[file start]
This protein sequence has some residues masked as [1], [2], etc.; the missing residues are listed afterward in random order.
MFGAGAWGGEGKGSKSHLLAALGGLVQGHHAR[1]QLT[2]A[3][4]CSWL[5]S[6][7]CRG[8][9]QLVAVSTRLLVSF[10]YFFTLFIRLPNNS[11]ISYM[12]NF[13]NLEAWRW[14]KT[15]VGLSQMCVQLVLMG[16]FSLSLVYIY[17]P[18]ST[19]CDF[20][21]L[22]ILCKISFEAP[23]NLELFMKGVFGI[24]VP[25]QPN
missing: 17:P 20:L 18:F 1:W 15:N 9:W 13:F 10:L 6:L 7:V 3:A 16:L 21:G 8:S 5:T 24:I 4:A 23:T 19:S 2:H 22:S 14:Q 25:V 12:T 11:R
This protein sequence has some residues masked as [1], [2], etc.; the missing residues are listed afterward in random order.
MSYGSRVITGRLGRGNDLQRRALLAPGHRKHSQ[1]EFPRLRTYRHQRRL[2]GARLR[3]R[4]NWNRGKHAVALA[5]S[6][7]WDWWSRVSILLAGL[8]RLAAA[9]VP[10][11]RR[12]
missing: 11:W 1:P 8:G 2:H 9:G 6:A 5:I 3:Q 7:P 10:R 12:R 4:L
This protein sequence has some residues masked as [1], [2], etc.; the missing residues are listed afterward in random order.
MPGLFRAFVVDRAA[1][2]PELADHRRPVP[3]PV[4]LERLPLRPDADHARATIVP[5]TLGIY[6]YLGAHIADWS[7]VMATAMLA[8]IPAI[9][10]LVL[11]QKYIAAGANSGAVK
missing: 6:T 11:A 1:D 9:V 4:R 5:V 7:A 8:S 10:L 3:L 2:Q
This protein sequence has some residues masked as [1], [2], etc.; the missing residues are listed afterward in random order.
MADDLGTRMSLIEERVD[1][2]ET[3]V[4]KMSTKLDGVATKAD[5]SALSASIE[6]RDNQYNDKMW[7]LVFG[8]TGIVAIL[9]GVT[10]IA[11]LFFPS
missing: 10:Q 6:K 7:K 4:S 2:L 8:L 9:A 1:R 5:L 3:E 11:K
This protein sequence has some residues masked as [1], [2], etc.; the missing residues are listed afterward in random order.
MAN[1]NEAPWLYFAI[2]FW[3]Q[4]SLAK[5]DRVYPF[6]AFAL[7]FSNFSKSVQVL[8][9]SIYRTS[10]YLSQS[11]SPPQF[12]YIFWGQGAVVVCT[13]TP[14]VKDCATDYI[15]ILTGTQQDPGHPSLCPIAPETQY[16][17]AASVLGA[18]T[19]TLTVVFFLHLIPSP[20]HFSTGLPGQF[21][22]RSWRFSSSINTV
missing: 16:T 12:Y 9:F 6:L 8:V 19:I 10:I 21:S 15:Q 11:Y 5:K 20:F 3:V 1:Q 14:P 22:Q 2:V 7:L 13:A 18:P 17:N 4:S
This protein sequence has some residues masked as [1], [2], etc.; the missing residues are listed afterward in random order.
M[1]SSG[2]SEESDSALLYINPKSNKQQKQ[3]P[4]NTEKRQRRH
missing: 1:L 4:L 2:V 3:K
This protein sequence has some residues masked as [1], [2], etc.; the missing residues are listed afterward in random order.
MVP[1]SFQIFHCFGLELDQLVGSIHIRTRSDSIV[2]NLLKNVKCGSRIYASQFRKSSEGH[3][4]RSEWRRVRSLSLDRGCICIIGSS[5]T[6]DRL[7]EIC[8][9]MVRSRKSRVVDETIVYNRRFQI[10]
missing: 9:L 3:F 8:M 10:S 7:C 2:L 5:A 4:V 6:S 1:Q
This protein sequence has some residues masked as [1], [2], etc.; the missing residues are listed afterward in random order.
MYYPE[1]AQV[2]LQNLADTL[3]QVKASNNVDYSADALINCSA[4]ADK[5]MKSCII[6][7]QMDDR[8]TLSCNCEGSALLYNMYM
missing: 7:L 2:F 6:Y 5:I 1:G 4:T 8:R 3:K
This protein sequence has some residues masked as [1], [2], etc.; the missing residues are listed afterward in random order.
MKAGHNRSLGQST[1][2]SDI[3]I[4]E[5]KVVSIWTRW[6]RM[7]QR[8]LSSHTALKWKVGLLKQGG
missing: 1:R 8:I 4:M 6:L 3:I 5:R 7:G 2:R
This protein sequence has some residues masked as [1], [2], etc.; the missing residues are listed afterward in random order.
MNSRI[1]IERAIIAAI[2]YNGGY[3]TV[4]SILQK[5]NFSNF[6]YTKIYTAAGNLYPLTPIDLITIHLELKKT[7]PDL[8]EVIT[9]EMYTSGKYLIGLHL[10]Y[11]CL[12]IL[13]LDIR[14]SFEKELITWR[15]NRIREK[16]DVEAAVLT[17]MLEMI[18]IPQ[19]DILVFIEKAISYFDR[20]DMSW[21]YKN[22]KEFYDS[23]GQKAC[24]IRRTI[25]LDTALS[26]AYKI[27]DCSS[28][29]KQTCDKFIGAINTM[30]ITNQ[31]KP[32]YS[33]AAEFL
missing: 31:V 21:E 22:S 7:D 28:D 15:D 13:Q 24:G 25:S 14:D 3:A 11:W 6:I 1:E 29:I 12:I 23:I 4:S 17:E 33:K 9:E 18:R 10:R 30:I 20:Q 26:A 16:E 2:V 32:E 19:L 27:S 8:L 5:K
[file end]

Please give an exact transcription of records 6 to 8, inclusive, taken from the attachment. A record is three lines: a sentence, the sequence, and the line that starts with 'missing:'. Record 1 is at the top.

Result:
This protein sequence has some residues masked as [1], [2], etc.; the missing residues are listed afterward in random order.
M[1]SSG[2]SEESDSALLYINPKSNKQQKQ[3]P[4]NTEKRQRRH
missing: 1:L 4:L 2:V 3:K
This protein sequence has some residues masked as [1], [2], etc.; the missing residues are listed afterward in random order.
MVP[1]SFQIFHCFGLELDQLVGSIHIRTRSDSIV[2]NLLKNVKCGSRIYASQFRKSSEGH[3][4]RSEWRRVRSLSLDRGCICIIGSS[5]T[6]DRL[7]EIC[8][9]MVRSRKSRVVDETIVYNRRFQI[10]
missing: 9:L 3:F 8:M 10:S 7:C 2:L 5:A 4:V 6:S 1:Q
This protein sequence has some residues masked as [1], [2], etc.; the missing residues are listed afterward in random order.
MYYPE[1]AQV[2]LQNLADTL[3]QVKASNNVDYSADALINCSA[4]ADK[5]MKSCII[6][7]QMDDR[8]TLSCNCEGSALLYNMYM
missing: 7:L 2:F 6:Y 5:I 1:G 4:T 8:R 3:K